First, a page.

Momentum in Fracking is Officially Unstoppable

Comments (3)

  1. Patricia Goldsmith says:

    Gosh, that does sound unstoppable, like money is just gushing out of the ground, and if all that stands in fracking’s way is environmentalists, clearly that’s no obstacle at all. But maybe we should look under this well polished spin. Fracking actually represents a third wave of fossil fuel extraction, and this one requires an awful lot of energy to be put in for every unit of energy pulled out. Not only that, it’s toxic, and the toxins are now literally in somebody’s backyard, not in some desert wasteland. We all need energy, but not everybody is getting rich off fracking. A lot of people are being impoverished as their water and land are ruined, and the climate we all share is being poisoned as well. If we had no other energy options, fracking would probably be unstoppable, but we actually have renewable options that actually would make 99% of the people much richer and much more independent of the multinational corporations that now control energy for all of us. When you can put solar panels on your roof and wind turbines in your field, you control a huge chunk of your own energy. When we support grids that utilize this and other renewables, like tidal energy, biofuels, and hydroelectric power, we are freeing ourselves from energy slavery. This is something that people are eager for. It’s people, not environmentalists, who are fighting to protect the value of their own property, their own water, and their own air. That’s why fracking is not only stoppable but doomed.


  2. Joanne Corey says:

    This article mixes the economics of shale oil and shale methane, which are very different. Both are questionable over the long term, but for different reasons. Shale wells are very expensive to drill and have a much shorter production life than conventional wells. The higher price of oil and, to a lesser extent, of natural gas liquids has made those wells somewhat profitable for companies. Areas with dry gas methane are not profitable to drill with methane selling for such a low price, except in a very few sweet spots within shale plays. While some in New York State are decrying the present moratorium, it is unlikely that shale drilling would be going on there because even in small part of the Marcellus in NY with the highest production potential, the break even price is over $5.20. Companies that bet heavily on methane, such as Chesapeake, wound up borrowing too much and had to sell a lot of their leases to keep afloat. Drilling rigs are now much more prevalent in oil or natural gas liquids-rich parts of shale plays, not in dry gas (methane) areas.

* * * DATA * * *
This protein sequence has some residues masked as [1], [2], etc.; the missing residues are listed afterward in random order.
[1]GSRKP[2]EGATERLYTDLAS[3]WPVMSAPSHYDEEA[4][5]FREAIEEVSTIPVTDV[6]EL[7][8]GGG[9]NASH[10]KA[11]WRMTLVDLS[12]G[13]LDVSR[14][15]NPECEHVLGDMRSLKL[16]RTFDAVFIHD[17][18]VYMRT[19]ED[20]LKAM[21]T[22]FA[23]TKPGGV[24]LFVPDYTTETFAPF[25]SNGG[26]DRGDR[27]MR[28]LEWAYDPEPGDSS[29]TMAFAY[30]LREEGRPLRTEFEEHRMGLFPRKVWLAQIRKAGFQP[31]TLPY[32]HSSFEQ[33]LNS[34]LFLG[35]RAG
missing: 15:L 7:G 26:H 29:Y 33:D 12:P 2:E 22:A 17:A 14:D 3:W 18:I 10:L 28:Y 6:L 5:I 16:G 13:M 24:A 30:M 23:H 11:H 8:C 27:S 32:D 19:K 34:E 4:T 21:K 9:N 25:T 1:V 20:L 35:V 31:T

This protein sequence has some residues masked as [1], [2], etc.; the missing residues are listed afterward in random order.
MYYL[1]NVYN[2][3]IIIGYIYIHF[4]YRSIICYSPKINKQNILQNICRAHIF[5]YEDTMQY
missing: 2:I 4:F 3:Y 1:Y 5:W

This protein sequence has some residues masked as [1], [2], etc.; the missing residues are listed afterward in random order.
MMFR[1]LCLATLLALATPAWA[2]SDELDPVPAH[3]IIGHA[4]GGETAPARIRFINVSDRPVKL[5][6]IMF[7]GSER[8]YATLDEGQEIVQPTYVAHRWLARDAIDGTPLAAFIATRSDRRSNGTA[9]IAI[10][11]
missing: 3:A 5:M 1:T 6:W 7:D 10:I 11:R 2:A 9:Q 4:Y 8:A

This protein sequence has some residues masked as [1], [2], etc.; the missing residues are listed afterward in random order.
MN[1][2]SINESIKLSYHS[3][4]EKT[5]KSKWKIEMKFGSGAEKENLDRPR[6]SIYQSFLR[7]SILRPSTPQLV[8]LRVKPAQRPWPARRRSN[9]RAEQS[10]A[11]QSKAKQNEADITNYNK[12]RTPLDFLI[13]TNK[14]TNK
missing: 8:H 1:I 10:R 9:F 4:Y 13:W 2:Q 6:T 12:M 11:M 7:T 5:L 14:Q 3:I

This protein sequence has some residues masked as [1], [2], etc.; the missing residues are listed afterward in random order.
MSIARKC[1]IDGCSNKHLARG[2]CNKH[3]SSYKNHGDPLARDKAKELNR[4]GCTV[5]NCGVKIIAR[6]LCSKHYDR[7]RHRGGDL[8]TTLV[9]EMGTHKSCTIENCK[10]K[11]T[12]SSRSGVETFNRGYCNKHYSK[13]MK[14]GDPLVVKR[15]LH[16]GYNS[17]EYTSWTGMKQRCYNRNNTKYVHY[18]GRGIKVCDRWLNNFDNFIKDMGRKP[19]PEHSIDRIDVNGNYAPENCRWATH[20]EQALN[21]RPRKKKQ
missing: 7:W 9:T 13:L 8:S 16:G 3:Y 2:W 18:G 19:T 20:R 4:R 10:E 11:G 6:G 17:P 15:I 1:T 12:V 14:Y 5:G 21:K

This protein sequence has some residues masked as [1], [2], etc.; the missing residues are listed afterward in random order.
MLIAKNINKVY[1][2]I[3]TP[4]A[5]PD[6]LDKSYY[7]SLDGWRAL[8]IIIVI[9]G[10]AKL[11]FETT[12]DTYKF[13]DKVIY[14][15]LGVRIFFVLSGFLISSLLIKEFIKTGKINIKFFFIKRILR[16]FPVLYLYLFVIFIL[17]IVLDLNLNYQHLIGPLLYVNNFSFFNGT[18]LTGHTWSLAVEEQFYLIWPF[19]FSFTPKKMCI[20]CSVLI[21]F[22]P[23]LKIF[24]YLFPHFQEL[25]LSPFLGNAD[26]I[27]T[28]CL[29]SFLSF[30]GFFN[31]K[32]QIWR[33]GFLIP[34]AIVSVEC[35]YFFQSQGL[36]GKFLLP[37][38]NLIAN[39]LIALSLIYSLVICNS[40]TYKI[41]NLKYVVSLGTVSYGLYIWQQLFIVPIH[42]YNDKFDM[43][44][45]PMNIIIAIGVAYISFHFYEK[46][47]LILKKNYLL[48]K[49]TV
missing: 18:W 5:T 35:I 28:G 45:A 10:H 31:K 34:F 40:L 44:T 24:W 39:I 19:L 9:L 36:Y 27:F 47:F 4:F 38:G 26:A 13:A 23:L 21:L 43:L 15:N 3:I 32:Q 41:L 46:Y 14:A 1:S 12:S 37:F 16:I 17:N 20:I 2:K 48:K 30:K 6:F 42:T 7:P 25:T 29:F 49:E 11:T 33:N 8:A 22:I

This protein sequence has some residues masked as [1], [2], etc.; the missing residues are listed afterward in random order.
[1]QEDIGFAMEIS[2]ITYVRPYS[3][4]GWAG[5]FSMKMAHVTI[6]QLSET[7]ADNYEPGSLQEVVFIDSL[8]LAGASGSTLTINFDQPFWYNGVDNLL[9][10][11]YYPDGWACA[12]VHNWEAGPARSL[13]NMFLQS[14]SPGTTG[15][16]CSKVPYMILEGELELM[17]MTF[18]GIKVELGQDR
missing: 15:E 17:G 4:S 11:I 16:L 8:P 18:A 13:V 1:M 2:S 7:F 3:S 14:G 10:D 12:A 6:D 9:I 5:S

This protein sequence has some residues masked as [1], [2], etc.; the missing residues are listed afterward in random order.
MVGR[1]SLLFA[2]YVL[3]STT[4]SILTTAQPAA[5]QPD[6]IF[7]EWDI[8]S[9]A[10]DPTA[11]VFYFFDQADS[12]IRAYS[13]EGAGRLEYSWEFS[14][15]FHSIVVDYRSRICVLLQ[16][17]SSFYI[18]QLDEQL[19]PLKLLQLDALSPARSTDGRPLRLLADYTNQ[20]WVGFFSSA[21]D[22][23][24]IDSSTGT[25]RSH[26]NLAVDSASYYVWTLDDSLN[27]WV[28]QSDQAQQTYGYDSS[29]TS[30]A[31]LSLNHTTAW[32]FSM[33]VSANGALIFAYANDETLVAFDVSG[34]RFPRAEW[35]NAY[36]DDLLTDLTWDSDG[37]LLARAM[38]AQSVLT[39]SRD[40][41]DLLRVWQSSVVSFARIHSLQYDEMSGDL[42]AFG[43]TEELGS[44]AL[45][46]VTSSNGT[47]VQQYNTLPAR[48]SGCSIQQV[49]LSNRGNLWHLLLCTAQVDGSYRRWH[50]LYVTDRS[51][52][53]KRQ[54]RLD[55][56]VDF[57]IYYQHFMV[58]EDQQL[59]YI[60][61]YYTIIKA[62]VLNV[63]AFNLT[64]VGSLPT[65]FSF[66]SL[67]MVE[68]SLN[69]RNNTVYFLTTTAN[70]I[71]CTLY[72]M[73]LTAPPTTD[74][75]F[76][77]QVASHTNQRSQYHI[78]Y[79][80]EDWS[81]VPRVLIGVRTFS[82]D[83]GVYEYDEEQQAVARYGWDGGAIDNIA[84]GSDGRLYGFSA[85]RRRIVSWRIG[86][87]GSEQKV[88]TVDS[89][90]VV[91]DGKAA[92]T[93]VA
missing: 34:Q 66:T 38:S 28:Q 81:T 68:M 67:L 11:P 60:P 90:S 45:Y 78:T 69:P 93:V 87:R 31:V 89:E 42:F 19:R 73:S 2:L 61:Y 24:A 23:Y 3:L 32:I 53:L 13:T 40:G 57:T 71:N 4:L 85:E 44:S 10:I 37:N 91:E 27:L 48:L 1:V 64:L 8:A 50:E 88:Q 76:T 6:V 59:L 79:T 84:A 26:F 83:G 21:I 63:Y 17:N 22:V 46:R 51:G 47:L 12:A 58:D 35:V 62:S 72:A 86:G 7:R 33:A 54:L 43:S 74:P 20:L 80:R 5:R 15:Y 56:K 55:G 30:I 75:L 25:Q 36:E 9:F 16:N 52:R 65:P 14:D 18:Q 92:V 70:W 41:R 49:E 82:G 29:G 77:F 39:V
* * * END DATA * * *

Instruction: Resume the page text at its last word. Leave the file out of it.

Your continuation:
Some economists believe that shale oil/gas is a bubble.


  3. Mary Thorpe says:

    When Mr. Rahemtulla said that there were some “negatives surrounding the future of fracking” I didn’t expect him to mention “the ruling in New York that allowed local governments and municipalities to decide whether or not to allow fracking operations in their own areas.” He could have mentioned the negatives of illness from toxic air emissions, contaminated aquifers and home water wells, taking of homeowners’ land by eminent domain, disruption of lives from heavy truck traffic and influx of out of state workers taking jobs rather than giving them to locals, etc. All these negatives and more explain why many communities have chosen to ban this industry. It is a wonder that some town boards welcome it, except for the ostrich syndrome or $$ blinding them to the realities. Note that I say town boards because the people in those communities overwhelmingly do not want it.


Add Comment